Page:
Living the Cliché

poorOne of the hardest things to do as an actor/server in L.A. is budget. Having lived in Louisiana all my life where cost of living is fairly low, I’ve never really worried about making a budget. Over the last few months living out here, however, it has become quite clear that without some type of plan every month is going to be a struggle.

The biggest problem I have is that, as a server, my job has no set income. I’m paid an hourly wage, but most of my income is based on the generosity of the public. Since I have no real clue as to what my tips will be each shift, I’ve come up with a sort of averaging system.

Back in March, I decided to start a spreadsheet to keep track of my tips. After a few months of this, I realized that my monthly income fluctuates so wildly that basing it on any one month would be impossible. I also didn’t want to put in a random number; I wanted to predict an income that I knew I might actually make.

I ended up averaging all the months and subtracting about 10% just in case I had a few bad nights or took some time off. Then, I started filling in spaces on my spreadsheet of what I thought I would spend each month on different things like groceries, acting workshops and clothing. I compared my estimated cost of living with my estimated income and, well, the results were honestly horrifying.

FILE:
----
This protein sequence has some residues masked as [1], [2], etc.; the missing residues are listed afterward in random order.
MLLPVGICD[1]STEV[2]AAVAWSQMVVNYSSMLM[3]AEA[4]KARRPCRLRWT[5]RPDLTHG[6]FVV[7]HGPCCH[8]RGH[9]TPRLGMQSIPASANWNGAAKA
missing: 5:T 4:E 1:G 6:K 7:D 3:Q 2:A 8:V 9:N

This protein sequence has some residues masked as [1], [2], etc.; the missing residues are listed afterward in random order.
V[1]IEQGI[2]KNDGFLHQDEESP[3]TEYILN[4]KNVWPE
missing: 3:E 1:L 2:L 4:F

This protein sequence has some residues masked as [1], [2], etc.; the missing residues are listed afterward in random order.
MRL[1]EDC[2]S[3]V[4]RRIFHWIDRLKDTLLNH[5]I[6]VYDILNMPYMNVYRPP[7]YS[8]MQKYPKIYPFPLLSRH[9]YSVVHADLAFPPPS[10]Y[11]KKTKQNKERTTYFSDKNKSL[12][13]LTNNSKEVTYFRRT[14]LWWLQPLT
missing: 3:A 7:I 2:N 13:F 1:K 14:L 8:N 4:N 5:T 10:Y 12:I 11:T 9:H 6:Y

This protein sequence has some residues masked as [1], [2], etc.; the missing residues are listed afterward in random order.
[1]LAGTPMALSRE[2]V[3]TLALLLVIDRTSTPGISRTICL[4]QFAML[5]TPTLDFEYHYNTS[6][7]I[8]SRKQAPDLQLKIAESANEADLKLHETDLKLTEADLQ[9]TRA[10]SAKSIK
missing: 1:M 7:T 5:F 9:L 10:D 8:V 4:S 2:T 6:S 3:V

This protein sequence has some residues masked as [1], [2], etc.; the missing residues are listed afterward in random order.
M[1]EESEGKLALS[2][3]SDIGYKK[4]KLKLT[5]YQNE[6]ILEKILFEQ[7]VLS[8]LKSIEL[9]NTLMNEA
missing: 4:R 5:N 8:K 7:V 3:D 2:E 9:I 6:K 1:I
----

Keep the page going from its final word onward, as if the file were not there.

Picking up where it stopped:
My “budget” of all my bills and personal expenses came out to nearly twice as much as my income. I couldn’t figure out how that was possible if I had managed to get by for so long paying all the same bills and making about the same amount on average. It took me a while of doing this to realize my fatal flaw:

I hadn’t actually made a budget.

What I had really done was type up a bunch of numbers in a bunch of categories for “just in case” things. Like, “Oh, well I don’t know if I’ll need a new shirt this month so I guess I’ll just put a few dollars in that category just in case.”

I did that with tons of things from dining out to cat toys. The problem is, those kinds of things aren’t entirely necessary. It’s great to set money aside to have fun, but at this point I know I just don’t have the income to support a bunch of extras. If it’s not bills or food and it doesn’t help my acting career, it shouldn’t even be a number on my spreadsheet.

It’s only recently that I’ve gone back and looked at my budget and really tried to find the problem spots. When I first made it, I wasn’t being realistic about what I actually needed the money for or what I would actually spend. I also never stuck to it. I would spend whatever I needed to on groceries or laundry and if I went over, oh well.

But that’s not a budget.

So, it’s a work in progress, but each month I learn to be a little more realistic about money.  And after a year of living out here, I know that’s one of the most important lessons to learn.


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